While challenging, Atheros is in a great position to follow through on its plan to combine powerline networking with Wi-Fi—and it is an excellent example of what Smart Energy is all about.
With its long history in Wi-Fi and its more recent purchase of powerline networking specialist Intellon , Atheros is clear about its plan to combine the two and develop a mesh protocol around them for high-speed home networking. But according to Bill McFarland, Atheros’s chief technology officer, there’s a more subtle subplot having to do with the smart grid.
Along with data and video networking, Atheros plans to become a provider of embedded powerline+Wi-Fi communications not just for consumer entertainment devices, but also for devices such as thermistors, washing machines, fridges and other devices around the home. What’s interesting here, and what McFarland pointed out, is that, “Most of the devices you want to control are on the power grid,” meaning it opens wide the door to both wireless and powerline data networking, as well as smart-grid-based power control. That’s a massive opportunity for Atheros, as well as for designers of systems for the home.
However, truth be told, Atheros isn’t the only company running down the embedded Wi-Fi path with smart-grid and myriad other applications in mind. That space is getting more crowded every day, from incumbents like Texas Instruments and Marvell, to newcomers such as embedded specialist Microchip and startups such as Gainspan. In addition, Atheros’s specialty has been in the PC and more recently the mobile handset market, where there’s a pretty well-defined set of target customers, as well as a more limited and well-known set of competitors.
With embedded, it’s a whole new ball game, with thousands of potential customers with tens of thousands of applications, from wireless sensor networks right through to full-fledged wireless networking of myriad consumer devices. Granted, Atheros has some experience in embedded Wi-Fi, just ask Sonos, which used Atheros in its multi-zone Digital Music System.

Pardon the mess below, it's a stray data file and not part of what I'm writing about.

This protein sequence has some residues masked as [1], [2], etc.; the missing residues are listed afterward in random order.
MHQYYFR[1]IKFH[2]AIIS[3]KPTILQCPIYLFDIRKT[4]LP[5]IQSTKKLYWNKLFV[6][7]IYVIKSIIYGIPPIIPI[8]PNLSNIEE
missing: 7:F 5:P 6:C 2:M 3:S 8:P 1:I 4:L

Why? Because, “The wireless connectivity was the most nerve-wracking part of the whole design and Atheros gave us access to the drivers and all the knobs we needed to tune the system to get the performance we needed," said Andrew Schulert, vice president of product development at Sonos.
That sort of handholding is great, but to go after the embedded space, Atheros needs to both ‘modularize’ its solutions and learn how to work with distributors to get its devices ‘out there’ in a ready-to-use package—with little or no handholding required. That’s hard enough for any product and company, but particularly so for an embedded wireless device and for a company with little experience in the mass-market embedded application.
However, with good design guides and a responsive support team, Atheros can make a good play here, particularly given that it already has PC and access-point sockets in the home that it can leverage to its advantage to be part of a full, seamless home network.
So, if it can get the powerline+Wi-Fi combination down the cost curve, execute upon a seamless networking protocol between the two and get the standards bodies behind it, designers of embedded systems have an exciting communications and energy-monitoring and control option to seriously consider.